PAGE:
Prof. Muljani A. Nurhadi, MEd., MS., Ed.D, representing the Ministry of Religious Affairs, thanking international contributors to the symposium The Strategic Role of Religious Education in the Development of a Culture of Peace.
From left: Prof Shahram Akbarzadeh, Dep. Director Asia Institute, University of Melbourne, Geoff Boyce, Chaplain Flinders University of South Australia, Prof Des Cahill, Prof Intercultural Studies, RMIT, Melbourne (obscured), Prof Moner Bajunaid, Philippine Center for Islam and Democracy, Taufiq bin Raja Nurul Bahri, Rajaratman School of International Studies, Singapore, Rev Dr Ananias Iita, University of Namibia.
I have just returned from Indonesia, contributing to an international symposium The Strategic Role of Religious Education in the Development of a Culture of Peace at the invitation of the Ministry of Religious Affairs and the Centre for Research and Development of Religious Education and Religion of the Republic of Indonesia. I was invited to share my experiences of developing a culture of peace at Flinders University in the face of dominance by a hardline Christian group. My paper was entitled Welcoming the Stranger – Radical Hospitality as The Core Value of Peace-Building in an Age of Pluralism. (http://www.geoffboyce.com/my-papers/)
About 30 papers were presented, from academic researchers and experienced practitioners. This was achieved by dividing the symposium participants into three streams – Peaceful Society, Radicalism and Education. Feedback from the discussions in each of these groups was gathered into a statement of conclusions and recommendations, which will become more widely available soon. One likely outcome is that the contributors to the symposium may be invited to form the foundations of a research network, with an international journal providing a means of networking and communication. It is likely a follow-up symposium will be held again next year to continue the conversation.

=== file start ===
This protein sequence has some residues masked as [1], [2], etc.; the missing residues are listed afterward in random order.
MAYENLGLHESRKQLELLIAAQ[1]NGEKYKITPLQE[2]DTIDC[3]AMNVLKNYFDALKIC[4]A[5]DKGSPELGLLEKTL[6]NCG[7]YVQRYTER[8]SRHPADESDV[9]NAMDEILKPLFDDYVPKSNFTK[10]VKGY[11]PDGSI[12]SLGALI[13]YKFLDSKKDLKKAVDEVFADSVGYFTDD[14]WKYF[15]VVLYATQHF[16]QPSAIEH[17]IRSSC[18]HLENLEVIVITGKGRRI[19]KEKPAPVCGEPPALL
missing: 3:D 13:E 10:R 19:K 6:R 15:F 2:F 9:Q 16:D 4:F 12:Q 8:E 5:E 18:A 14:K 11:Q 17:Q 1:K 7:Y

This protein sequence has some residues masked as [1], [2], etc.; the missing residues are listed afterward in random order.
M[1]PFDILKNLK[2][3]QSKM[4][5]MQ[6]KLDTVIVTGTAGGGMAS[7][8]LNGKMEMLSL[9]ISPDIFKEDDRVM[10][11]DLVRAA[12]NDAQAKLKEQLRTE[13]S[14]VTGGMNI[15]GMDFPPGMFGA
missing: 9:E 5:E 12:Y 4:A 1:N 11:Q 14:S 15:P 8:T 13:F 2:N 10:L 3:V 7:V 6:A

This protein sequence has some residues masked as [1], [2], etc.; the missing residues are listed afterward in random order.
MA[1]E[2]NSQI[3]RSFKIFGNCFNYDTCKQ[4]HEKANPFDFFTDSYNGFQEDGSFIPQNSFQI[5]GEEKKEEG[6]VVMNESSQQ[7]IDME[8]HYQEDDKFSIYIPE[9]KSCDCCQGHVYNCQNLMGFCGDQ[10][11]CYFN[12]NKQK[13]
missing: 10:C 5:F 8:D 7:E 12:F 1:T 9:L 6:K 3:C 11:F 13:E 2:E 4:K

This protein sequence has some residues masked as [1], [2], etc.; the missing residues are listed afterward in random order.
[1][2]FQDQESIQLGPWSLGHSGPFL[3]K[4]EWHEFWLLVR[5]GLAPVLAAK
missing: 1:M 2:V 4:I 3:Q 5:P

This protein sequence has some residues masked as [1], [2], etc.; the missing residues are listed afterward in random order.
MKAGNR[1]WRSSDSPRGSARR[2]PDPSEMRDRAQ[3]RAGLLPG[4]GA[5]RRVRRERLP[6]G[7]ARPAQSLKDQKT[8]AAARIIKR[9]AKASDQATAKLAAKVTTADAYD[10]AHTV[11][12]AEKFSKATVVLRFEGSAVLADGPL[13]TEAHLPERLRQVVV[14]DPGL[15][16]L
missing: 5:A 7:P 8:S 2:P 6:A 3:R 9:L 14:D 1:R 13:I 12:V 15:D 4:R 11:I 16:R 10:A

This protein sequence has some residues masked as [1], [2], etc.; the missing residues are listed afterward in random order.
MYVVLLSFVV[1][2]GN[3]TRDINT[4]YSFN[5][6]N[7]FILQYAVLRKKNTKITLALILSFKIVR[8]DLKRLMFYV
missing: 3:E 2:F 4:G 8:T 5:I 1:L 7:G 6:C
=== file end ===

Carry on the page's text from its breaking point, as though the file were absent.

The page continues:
The underlying motivation of the symposium was concern about Islamic radicalisation, particularly among young people. I came away from the symposium impressed by a sense of urgency and determination among the organisers to find ways and means to address the challenges of religious radicalisation through education and to create a research base to inform leadership and support the ongoing development of strategy and policy development. The youthful, enthusiastic composition of the symposium organising committee bodes well for a strong Indonesian contribution to the international conversation within this domain in the future.
I returned home wondering what we were doing nationally about multiple religious perspectives and radicalization in Australia, and who might strategise and sponsor a parallel forum directed toward establishing foundations for a cohesive approach to supporting religious literacy and inter-religious harmony in Australia?